Part II: A Convergent Conversation / Small Gods
Part III: The Human Face of God / And the LORD saw what He had made…
Part IV: A few things missing
Part V: An Evolving Covenant / The Initiatory Challenge
Postscript: The Expulsion from Eden
Afterward: Why does it matter?
Cat favors the King James translation. She’s an English teacher, so the archaisms of the language don’t bother her and she likes the way the KJV can really make the poetry sing. Back when I was Christian, I read Good News For Modern Man in high school and then took a liking to the Jerusalem Bible when I was in college, and eventually took a year of ancient Greek, hoping to read the Gospels in the original.
I don’t remember more than half a dozen words of Greek now, and anyway it’s the Hebrew Scriptures I’m interested in this time. So I’ve decided to take off the gloves and go for the Anchor Bible. They give you about a page and a half of the actual text, followed by a couple of pages of footnotes (mostly about the meanings of specific words in Hebrew) and then about three pages of commentary about what we know of the history of the text—when and where it was written and then rewritten, as well as the parallels with other Mesopotamian texts (like the Epic of Gilgamesh) and the ways that it does and does not correspond with the archaeological record.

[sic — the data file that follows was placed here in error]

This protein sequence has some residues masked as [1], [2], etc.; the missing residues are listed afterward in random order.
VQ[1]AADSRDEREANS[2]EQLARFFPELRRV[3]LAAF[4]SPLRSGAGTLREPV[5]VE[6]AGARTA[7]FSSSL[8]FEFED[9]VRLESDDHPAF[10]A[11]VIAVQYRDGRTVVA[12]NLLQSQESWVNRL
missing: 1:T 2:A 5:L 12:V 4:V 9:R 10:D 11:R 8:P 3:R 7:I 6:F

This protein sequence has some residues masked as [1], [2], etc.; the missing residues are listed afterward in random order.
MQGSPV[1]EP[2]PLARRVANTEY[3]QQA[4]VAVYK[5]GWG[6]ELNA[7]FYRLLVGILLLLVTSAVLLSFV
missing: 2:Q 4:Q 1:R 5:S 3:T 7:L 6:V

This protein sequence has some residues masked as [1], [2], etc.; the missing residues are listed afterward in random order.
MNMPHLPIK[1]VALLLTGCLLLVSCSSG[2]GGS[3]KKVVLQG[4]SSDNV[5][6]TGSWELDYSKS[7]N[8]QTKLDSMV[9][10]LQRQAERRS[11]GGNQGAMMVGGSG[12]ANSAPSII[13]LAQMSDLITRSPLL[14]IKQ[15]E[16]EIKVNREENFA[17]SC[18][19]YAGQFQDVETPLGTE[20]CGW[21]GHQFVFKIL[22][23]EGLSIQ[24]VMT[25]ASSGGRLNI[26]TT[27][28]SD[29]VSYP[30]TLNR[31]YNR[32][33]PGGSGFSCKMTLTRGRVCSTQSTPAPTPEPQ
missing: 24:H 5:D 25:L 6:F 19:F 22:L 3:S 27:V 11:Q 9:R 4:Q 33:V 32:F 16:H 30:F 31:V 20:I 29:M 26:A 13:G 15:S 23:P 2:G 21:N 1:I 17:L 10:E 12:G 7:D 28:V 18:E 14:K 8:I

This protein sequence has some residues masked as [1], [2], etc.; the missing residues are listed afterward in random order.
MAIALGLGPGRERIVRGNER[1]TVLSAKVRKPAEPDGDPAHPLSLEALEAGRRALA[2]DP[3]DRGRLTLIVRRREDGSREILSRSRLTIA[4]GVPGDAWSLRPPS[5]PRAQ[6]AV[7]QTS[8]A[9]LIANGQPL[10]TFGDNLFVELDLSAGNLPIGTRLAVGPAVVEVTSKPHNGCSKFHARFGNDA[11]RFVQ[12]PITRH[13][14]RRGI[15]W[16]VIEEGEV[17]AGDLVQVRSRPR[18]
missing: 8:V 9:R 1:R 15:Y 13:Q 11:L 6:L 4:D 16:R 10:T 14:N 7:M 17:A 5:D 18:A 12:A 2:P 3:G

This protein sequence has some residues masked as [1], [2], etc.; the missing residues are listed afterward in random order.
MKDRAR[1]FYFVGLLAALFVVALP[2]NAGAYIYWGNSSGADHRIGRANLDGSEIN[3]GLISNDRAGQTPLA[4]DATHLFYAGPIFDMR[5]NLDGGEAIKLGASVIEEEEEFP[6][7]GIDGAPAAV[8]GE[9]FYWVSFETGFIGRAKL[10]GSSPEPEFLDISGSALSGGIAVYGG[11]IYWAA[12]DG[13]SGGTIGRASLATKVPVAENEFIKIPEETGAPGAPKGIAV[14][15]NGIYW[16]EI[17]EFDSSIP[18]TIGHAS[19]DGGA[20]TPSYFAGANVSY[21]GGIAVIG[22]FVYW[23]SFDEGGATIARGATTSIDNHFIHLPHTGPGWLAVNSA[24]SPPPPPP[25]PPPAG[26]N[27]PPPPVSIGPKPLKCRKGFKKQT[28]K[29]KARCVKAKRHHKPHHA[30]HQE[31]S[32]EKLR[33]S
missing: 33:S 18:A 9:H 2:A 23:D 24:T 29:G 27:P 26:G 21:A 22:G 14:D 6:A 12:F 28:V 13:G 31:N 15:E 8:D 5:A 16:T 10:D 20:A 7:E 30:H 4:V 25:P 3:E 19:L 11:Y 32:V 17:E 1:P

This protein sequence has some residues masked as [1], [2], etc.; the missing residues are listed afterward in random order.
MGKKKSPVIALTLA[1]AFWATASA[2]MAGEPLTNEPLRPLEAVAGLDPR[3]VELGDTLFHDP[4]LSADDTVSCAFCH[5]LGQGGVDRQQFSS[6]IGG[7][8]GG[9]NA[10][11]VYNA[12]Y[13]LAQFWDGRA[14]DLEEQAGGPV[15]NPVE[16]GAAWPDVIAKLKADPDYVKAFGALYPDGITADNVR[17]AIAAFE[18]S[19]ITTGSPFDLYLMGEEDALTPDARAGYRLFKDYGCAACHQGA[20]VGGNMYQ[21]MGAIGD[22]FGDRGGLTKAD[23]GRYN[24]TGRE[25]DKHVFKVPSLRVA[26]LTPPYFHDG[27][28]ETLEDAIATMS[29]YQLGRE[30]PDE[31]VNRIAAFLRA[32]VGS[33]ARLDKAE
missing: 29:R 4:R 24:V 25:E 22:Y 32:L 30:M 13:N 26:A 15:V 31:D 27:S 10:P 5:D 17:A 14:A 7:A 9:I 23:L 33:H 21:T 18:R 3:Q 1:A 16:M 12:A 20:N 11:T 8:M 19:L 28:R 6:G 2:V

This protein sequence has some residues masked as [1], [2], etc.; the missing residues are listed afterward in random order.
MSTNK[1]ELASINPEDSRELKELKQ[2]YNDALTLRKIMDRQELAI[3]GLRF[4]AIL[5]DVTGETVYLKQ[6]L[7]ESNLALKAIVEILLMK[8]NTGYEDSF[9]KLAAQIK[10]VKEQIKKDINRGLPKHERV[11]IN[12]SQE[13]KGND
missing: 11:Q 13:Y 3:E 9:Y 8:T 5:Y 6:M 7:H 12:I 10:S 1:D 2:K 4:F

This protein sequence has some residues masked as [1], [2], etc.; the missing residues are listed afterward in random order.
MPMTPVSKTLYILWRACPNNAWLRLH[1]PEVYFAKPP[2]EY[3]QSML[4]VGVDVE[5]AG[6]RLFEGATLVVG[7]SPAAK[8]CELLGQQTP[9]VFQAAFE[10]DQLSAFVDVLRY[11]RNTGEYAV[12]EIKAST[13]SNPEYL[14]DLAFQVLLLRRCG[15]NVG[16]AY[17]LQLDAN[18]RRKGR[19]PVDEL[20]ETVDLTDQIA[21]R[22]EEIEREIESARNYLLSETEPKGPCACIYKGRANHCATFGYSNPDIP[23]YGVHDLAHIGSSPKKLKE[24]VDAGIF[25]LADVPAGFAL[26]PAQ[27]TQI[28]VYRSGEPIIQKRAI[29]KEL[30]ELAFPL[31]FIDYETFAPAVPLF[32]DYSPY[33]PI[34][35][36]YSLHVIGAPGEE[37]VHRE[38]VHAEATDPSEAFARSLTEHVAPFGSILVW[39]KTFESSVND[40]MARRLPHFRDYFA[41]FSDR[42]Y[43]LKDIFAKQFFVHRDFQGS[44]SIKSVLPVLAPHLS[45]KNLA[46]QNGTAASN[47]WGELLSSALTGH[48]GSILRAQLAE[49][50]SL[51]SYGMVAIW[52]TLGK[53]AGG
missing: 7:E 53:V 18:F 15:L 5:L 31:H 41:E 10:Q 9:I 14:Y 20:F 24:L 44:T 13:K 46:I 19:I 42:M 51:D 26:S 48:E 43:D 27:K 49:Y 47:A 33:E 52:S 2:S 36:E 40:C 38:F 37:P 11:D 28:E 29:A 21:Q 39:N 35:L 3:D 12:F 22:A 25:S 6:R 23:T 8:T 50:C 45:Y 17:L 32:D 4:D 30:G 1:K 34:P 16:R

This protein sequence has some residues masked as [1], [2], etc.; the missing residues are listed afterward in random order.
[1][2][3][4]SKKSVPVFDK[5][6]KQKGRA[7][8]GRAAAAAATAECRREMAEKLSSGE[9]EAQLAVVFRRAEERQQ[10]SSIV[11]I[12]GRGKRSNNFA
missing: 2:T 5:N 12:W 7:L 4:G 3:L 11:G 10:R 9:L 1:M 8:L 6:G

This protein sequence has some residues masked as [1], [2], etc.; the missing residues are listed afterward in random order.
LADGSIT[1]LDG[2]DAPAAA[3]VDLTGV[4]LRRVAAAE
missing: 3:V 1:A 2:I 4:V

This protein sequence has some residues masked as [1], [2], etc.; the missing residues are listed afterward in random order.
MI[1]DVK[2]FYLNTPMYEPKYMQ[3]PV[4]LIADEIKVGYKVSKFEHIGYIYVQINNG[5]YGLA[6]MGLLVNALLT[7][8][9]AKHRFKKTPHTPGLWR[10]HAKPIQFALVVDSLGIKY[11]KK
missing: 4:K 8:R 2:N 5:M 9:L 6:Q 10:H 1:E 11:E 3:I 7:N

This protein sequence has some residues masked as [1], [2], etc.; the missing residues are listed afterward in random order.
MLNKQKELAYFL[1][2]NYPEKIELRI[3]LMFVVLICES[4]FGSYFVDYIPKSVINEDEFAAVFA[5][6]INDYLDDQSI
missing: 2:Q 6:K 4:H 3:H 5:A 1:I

Unlike Cat, I’m not reading the Bible for poetry. I want to know what it says. I think I’m a pretty unusual reader of the Bible in that I find myself reading it as a writer, and what I want most to understand in the Bible is the mindset and the experiences of its writers. I’m not reading it to understand G*d, I’m reading it to understand the writers’ experiences of G*d. That distinction is important, because so many readers of the Bible bring to it a crushing burden of pious preconceptions. Modern Christian (and Jewish) understandings of G*d grew out of traditions that changed and developed over time, and these traditions left Biblical texts like breadcrumbs along the path. But those texts have been interpreted and reinterpreted since, so thoroughly and so often, that it’s very hard for a modern reader even to hear the writers’ original words over the heckling of later critics from St. Paul through Thomas Aquinas and right on up through Jerry Falwell and his ilk.
As a writer, my prejudice is: Let the writers say what they meant to say. Agree with it or disagree, but don’t try to warp it or twist it or rewrite it to your own liking, because that, let me tell you, is the most violent, the most discouraging thing you can do to a writer.
And I’ve got to say, reading Genesis on its own terms, it’s a freaky little book. More on that next time.